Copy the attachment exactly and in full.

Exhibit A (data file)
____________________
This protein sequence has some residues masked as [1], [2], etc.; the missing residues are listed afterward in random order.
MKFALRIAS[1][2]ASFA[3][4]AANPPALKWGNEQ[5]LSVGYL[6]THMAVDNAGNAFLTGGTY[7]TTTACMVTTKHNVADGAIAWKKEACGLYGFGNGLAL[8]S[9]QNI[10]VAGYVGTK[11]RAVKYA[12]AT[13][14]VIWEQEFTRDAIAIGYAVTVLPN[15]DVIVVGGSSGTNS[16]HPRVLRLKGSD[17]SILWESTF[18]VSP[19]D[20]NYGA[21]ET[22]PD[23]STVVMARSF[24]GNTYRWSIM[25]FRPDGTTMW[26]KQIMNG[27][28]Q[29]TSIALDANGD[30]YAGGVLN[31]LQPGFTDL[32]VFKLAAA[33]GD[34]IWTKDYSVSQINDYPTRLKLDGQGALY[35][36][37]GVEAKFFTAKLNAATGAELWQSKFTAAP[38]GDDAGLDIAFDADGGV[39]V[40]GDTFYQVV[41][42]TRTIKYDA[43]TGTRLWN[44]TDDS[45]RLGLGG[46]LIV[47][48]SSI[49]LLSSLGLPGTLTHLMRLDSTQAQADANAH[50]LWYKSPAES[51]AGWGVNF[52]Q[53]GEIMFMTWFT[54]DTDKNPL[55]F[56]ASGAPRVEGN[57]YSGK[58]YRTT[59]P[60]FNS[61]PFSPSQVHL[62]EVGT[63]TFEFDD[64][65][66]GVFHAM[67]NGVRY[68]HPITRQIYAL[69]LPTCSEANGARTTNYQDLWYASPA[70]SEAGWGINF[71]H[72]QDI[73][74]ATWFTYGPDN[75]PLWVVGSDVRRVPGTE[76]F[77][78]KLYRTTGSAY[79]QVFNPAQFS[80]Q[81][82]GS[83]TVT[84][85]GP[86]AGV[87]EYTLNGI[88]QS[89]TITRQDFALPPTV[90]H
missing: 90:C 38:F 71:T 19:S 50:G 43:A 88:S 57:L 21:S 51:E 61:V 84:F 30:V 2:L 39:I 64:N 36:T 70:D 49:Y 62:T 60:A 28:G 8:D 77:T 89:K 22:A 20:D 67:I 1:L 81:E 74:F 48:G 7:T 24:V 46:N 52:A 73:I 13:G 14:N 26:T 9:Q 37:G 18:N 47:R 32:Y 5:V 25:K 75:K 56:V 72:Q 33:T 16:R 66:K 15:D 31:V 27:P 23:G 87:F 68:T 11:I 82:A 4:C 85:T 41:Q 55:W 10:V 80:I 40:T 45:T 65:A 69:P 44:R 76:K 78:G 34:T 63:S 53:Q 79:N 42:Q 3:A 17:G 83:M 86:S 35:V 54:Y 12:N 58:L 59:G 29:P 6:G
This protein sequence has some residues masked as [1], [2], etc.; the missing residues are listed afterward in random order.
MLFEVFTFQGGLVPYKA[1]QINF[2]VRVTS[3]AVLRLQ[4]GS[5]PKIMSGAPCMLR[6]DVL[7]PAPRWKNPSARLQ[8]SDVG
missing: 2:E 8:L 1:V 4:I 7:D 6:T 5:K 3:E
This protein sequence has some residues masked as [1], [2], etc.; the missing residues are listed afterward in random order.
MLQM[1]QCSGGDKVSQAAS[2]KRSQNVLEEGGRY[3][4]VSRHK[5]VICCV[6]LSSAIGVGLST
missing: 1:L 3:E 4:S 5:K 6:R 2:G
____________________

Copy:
This protein sequence has some residues masked as [1], [2], etc.; the missing residues are listed afterward in random order.
MKFALRIAS[1][2]ASFA[3][4]AANPPALKWGNEQ[5]LSVGYL[6]THMAVDNAGNAFLTGGTY[7]TTTACMVTTKHNVADGAIAWKKEACGLYGFGNGLAL[8]S[9]QNI[10]VAGYVGTK[11]RAVKYA[12]AT[13][14]VIWEQEFTRDAIAIGYAVTVLPN[15]DVIVVGGSSGTNS[16]HPRVLRLKGSD[17]SILWESTF[18]VSP[19]D[20]NYGA[21]ET[22]PD[23]STVVMARSF[24]GNTYRWSIM[25]FRPDGTTMW[26]KQIMNG[27][28]Q[29]TSIALDANGD[30]YAGGVLN[31]LQPGFTDL[32]VFKLAAA[33]GD[34]IWTKDYSVSQINDYPTRLKLDGQGALY[35][36][37]GVEAKFFTAKLNAATGAELWQSKFTAAP[38]GDDAGLDIAFDADGGV[39]V[40]GDTFYQVV[41][42]TRTIKYDA[43]TGTRLWN[44]TDDS[45]RLGLGG[46]LIV[47][48]SSI[49]LLSSLGLPGTLTHLMRLDSTQAQADANAH[50]LWYKSPAES[51]AGWGVNF[52]Q[53]GEIMFMTWFT[54]DTDKNPL[55]F[56]ASGAPRVEGN[57]YSGK[58]YRTT[59]P[60]FNS[61]PFSPSQVHL[62]EVGT[63]TFEFDD[64][65][66]GVFHAM[67]NGVRY[68]HPITRQIYAL[69]LPTCSEANGARTTNYQDLWYASPA[70]SEAGWGINF[71]H[72]QDI[73][74]ATWFTYGPDN[75]PLWVVGSDVRRVPGTE[76]F[77][78]KLYRTTGSAY[79]QVFNPAQFS[80]Q[81][82]GS[83]TVT[84][85]GP[86]AGV[87]EYTLNGI[88]QS[89]TITRQDFALPPTV[90]H
missing: 90:C 38:F 71:T 19:S 50:G 43:A 88:S 57:L 21:S 51:E 61:V 84:F 30:V 2:L 39:I 64:N 36:T 70:D 49:Y 62:T 60:A 28:G 8:D 77:T 89:K 22:A 20:D 67:I 1:L 81:E 74:F 48:G 7:T 24:V 46:N 52:A 73:I 13:G 14:N 26:T 9:Q 37:G 18:N 47:R 32:Y 5:V 25:K 75:K 56:V 72:Q 33:T 16:R 66:K 15:D 31:V 27:P 23:G 87:F 68:T 11:I 82:A 4:C 85:T 41:Q 55:W 10:V 80:I 40:T 45:T 65:A 69:P 44:R 76:K 78:G 34:T 63:S 53:Q 79:N 42:Q 3:A 17:G 83:M 86:S 35:V 54:Y 12:N 58:L 59:G 29:P 6:G
This protein sequence has some residues masked as [1], [2], etc.; the missing residues are listed afterward in random order.
MLFEVFTFQGGLVPYKA[1]QINF[2]VRVTS[3]AVLRLQ[4]GS[5]PKIMSGAPCMLR[6]DVL[7]PAPRWKNPSARLQ[8]SDVG
missing: 2:E 8:L 1:V 4:I 7:D 6:T 5:K 3:E
This protein sequence has some residues masked as [1], [2], etc.; the missing residues are listed afterward in random order.
MLQM[1]QCSGGDKVSQAAS[2]KRSQNVLEEGGRY[3][4]VSRHK[5]VICCV[6]LSSAIGVGLST
missing: 1:L 3:E 4:S 5:K 6:R 2:G